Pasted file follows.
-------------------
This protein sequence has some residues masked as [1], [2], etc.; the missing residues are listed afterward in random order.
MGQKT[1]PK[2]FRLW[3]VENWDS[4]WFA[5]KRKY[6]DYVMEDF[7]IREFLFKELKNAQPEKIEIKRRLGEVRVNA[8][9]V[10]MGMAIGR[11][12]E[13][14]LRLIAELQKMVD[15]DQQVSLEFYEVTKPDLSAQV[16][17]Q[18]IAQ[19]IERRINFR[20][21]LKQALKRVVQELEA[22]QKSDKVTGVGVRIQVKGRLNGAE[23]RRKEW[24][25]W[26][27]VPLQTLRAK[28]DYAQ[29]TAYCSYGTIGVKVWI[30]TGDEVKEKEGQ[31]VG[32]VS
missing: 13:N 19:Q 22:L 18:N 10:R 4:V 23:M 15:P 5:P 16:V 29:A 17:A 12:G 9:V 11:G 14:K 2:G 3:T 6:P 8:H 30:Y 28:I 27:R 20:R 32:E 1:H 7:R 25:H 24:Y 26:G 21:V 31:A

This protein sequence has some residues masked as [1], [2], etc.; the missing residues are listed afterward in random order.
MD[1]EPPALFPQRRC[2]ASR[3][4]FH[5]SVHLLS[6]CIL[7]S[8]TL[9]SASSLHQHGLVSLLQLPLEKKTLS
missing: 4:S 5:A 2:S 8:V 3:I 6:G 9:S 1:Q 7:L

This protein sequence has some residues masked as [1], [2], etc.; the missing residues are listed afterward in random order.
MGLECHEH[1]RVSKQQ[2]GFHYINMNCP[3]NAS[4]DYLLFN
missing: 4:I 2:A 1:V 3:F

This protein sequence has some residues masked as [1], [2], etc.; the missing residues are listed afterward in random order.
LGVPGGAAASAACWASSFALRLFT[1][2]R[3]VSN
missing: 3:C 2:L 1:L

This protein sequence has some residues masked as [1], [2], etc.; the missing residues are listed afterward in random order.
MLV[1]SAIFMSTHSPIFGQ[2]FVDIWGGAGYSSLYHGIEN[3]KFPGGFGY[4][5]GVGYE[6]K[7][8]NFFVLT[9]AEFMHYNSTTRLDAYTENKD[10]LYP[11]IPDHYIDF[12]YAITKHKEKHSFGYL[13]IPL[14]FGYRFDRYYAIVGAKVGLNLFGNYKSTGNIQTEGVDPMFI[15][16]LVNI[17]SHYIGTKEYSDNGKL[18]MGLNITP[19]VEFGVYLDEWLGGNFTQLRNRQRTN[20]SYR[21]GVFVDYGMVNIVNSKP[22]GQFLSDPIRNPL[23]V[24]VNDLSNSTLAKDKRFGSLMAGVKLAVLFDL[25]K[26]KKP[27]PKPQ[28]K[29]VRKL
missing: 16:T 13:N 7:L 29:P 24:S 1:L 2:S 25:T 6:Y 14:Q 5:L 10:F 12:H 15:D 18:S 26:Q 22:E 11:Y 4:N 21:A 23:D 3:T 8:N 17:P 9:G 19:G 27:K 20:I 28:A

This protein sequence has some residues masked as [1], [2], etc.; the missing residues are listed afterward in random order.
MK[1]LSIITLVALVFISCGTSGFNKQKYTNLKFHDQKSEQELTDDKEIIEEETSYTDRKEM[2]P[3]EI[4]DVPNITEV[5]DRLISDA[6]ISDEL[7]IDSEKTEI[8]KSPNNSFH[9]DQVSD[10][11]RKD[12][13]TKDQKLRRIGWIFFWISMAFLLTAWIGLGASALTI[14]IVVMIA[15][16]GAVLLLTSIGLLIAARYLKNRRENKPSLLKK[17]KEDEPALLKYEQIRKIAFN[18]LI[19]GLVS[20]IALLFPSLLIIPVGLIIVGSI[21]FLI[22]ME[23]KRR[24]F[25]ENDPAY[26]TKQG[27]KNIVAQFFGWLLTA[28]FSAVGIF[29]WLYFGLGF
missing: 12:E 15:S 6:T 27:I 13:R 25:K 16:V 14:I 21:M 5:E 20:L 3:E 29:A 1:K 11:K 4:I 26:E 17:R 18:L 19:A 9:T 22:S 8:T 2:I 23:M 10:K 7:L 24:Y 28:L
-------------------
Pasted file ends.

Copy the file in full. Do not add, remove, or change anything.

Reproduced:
This protein sequence has some residues masked as [1], [2], etc.; the missing residues are listed afterward in random order.
MGQKT[1]PK[2]FRLW[3]VENWDS[4]WFA[5]KRKY[6]DYVMEDF[7]IREFLFKELKNAQPEKIEIKRRLGEVRVNA[8][9]V[10]MGMAIGR[11][12]E[13][14]LRLIAELQKMVD[15]DQQVSLEFYEVTKPDLSAQV[16][17]Q[18]IAQ[19]IERRINFR[20][21]LKQALKRVVQELEA[22]QKSDKVTGVGVRIQVKGRLNGAE[23]RRKEW[24][25]W[26][27]VPLQTLRAK[28]DYAQ[29]TAYCSYGTIGVKVWI[30]TGDEVKEKEGQ[31]VG[32]VS
missing: 13:N 19:Q 22:L 18:N 10:R 4:V 23:M 15:P 5:P 16:V 29:A 17:A 12:G 9:V 11:G 14:K 2:G 3:T 6:P 8:H 30:Y 28:I 27:R 20:R 32:E 1:H 7:R 25:H 24:Y 26:G 21:V 31:A

This protein sequence has some residues masked as [1], [2], etc.; the missing residues are listed afterward in random order.
MD[1]EPPALFPQRRC[2]ASR[3][4]FH[5]SVHLLS[6]CIL[7]S[8]TL[9]SASSLHQHGLVSLLQLPLEKKTLS
missing: 4:S 5:A 2:S 8:V 3:I 6:G 9:S 1:Q 7:L

This protein sequence has some residues masked as [1], [2], etc.; the missing residues are listed afterward in random order.
MGLECHEH[1]RVSKQQ[2]GFHYINMNCP[3]NAS[4]DYLLFN
missing: 4:I 2:A 1:V 3:F

This protein sequence has some residues masked as [1], [2], etc.; the missing residues are listed afterward in random order.
LGVPGGAAASAACWASSFALRLFT[1][2]R[3]VSN
missing: 3:C 2:L 1:L

This protein sequence has some residues masked as [1], [2], etc.; the missing residues are listed afterward in random order.
MLV[1]SAIFMSTHSPIFGQ[2]FVDIWGGAGYSSLYHGIEN[3]KFPGGFGY[4][5]GVGYE[6]K[7][8]NFFVLT[9]AEFMHYNSTTRLDAYTENKD[10]LYP[11]IPDHYIDF[12]YAITKHKEKHSFGYL[13]IPL[14]FGYRFDRYYAIVGAKVGLNLFGNYKSTGNIQTEGVDPMFI[15][16]LVNI[17]SHYIGTKEYSDNGKL[18]MGLNITP[19]VEFGVYLDEWLGGNFTQLRNRQRTN[20]SYR[21]GVFVDYGMVNIVNSKP[22]GQFLSDPIRNPL[23]V[24]VNDLSNSTLAKDKRFGSLMAGVKLAVLFDL[25]K[26]KKP[27]PKPQ[28]K[29]VRKL
missing: 16:T 13:N 7:L 29:P 24:S 1:L 2:S 25:T 6:Y 14:Q 5:L 10:F 12:H 15:D 18:S 26:Q 22:E 11:Y 4:N 21:A 23:D 3:T 8:N 17:P 9:G 19:G 27:K 20:I 28:A

This protein sequence has some residues masked as [1], [2], etc.; the missing residues are listed afterward in random order.
MK[1]LSIITLVALVFISCGTSGFNKQKYTNLKFHDQKSEQELTDDKEIIEEETSYTDRKEM[2]P[3]EI[4]DVPNITEV[5]DRLISDA[6]ISDEL[7]IDSEKTEI[8]KSPNNSFH[9]DQVSD[10][11]RKD[12][13]TKDQKLRRIGWIFFWISMAFLLTAWIGLGASALTI[14]IVVMIA[15][16]GAVLLLTSIGLLIAARYLKNRRENKPSLLKK[17]KEDEPALLKYEQIRKIAFN[18]LI[19]GLVS[20]IALLFPSLLIIPVGLIIVGSI[21]FLI[22]ME[23]KRR[24]F[25]ENDPAY[26]TKQG[27]KNIVAQFFGWLLTA[28]FSAVGIF[29]WLYFGLGF
missing: 12:E 15:S 6:T 27:I 13:R 25:K 16:V 14:I 21:M 5:E 20:L 3:E 29:A 1:K 11:K 4:I 26:E 17:R 18:L 19:A 9:T 22:S 8:T 2:I 23:M 10:K 7:L 24:Y 28:L